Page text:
Barnes & Noble NOOK ebook reader (WiFi + 3G)[B&W]

Choose an eBook using the beautiful color touch screen, then watch it appear instantly on the E InkĀ® display, where text appears as crisp as a printed page. The 16-level gray scale display offers great contrast with no glare or backlight. Choose from five font sizes so you can read with ease.

Product Features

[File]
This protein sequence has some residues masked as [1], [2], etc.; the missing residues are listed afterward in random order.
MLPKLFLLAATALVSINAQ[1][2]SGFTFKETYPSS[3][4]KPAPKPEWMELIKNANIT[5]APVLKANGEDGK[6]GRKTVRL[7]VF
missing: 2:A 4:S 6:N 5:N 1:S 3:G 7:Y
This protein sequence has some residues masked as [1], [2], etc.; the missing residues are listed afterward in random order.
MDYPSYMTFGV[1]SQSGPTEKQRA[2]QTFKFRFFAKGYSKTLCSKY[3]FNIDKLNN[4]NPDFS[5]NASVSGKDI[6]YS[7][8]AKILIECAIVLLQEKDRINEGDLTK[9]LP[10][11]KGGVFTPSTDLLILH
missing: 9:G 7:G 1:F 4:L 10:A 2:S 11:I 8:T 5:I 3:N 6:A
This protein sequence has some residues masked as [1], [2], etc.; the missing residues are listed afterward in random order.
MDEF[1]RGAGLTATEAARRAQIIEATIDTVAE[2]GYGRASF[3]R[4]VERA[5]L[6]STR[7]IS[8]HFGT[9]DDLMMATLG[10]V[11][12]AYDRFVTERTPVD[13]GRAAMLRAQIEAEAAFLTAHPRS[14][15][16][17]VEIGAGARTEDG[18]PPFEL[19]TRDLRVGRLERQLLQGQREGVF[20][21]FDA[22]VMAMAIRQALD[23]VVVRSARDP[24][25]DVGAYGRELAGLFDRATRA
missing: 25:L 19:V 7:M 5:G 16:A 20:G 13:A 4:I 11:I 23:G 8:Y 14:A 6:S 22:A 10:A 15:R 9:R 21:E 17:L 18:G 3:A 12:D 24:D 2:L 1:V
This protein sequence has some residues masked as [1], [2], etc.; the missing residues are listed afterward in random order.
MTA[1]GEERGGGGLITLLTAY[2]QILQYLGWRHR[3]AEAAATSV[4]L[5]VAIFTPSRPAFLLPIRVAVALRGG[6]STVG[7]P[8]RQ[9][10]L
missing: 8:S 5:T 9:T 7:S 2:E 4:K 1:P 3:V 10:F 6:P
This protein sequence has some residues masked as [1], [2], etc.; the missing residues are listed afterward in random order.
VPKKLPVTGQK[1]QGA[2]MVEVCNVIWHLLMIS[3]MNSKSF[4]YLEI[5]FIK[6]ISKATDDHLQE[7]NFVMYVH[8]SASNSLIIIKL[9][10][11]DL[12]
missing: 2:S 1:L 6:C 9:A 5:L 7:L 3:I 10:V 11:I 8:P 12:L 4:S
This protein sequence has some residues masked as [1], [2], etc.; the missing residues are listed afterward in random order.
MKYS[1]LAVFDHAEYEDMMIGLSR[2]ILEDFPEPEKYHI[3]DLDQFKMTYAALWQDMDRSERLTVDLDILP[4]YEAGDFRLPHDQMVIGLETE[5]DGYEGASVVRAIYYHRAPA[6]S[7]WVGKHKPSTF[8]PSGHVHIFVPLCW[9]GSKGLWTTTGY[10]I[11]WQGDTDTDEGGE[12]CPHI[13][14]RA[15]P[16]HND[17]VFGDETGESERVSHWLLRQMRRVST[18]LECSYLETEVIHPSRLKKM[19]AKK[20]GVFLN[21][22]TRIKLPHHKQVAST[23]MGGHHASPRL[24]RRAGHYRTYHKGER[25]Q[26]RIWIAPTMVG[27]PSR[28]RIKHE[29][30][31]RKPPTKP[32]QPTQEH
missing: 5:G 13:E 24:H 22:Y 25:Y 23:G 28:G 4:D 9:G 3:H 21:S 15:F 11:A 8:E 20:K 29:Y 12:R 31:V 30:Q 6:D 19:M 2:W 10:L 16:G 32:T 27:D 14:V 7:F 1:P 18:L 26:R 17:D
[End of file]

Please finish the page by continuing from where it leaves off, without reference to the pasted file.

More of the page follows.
• Barnes & Noble brand ebook reader: Nook
  • E Ink main display with 16-level gray scale [B&W]
  • Color touchscreen navigation panel

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3 Responses to Barnes & Noble NOOK ebook reader (WiFi + 3G)[B&W]

  1. Connecticut Suppo